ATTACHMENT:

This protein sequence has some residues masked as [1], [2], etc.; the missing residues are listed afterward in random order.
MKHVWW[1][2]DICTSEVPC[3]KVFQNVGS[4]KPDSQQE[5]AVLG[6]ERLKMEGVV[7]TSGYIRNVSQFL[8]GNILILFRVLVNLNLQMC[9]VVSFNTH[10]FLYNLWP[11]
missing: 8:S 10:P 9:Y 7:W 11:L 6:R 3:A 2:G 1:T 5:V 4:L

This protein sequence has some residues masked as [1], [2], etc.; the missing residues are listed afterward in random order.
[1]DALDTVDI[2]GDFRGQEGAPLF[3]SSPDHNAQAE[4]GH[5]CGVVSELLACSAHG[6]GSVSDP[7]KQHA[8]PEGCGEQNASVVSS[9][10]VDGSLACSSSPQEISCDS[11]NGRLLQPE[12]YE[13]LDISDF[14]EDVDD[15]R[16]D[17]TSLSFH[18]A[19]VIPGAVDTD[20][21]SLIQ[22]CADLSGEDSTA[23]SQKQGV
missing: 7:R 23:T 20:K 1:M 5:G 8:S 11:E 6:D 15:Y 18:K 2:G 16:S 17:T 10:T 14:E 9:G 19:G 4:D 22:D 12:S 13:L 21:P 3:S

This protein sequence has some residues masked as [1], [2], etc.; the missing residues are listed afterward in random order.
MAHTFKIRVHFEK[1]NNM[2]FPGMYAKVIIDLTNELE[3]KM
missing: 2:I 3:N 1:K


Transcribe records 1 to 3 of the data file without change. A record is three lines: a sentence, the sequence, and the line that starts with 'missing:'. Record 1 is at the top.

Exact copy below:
This protein sequence has some residues masked as [1], [2], etc.; the missing residues are listed afterward in random order.
MKHVWW[1][2]DICTSEVPC[3]KVFQNVGS[4]KPDSQQE[5]AVLG[6]ERLKMEGVV[7]TSGYIRNVSQFL[8]GNILILFRVLVNLNLQMC[9]VVSFNTH[10]FLYNLWP[11]
missing: 8:S 10:P 9:Y 7:W 11:L 6:R 3:A 2:G 1:T 5:V 4:L

This protein sequence has some residues masked as [1], [2], etc.; the missing residues are listed afterward in random order.
[1]DALDTVDI[2]GDFRGQEGAPLF[3]SSPDHNAQAE[4]GH[5]CGVVSELLACSAHG[6]GSVSDP[7]KQHA[8]PEGCGEQNASVVSS[9][10]VDGSLACSSSPQEISCDS[11]NGRLLQPE[12]YE[13]LDISDF[14]EDVDD[15]R[16]D[17]TSLSFH[18]A[19]VIPGAVDTD[20][21]SLIQ[22]CADLSGEDSTA[23]SQKQGV
missing: 7:R 23:T 20:K 1:M 5:G 8:S 11:E 6:D 15:Y 18:K 2:G 16:S 17:T 10:T 14:E 9:G 19:G 4:D 22:D 12:S 13:L 21:P 3:S

This protein sequence has some residues masked as [1], [2], etc.; the missing residues are listed afterward in random order.
MAHTFKIRVHFEK[1]NNM[2]FPGMYAKVIIDLTNELE[3]KM
missing: 2:I 3:N 1:K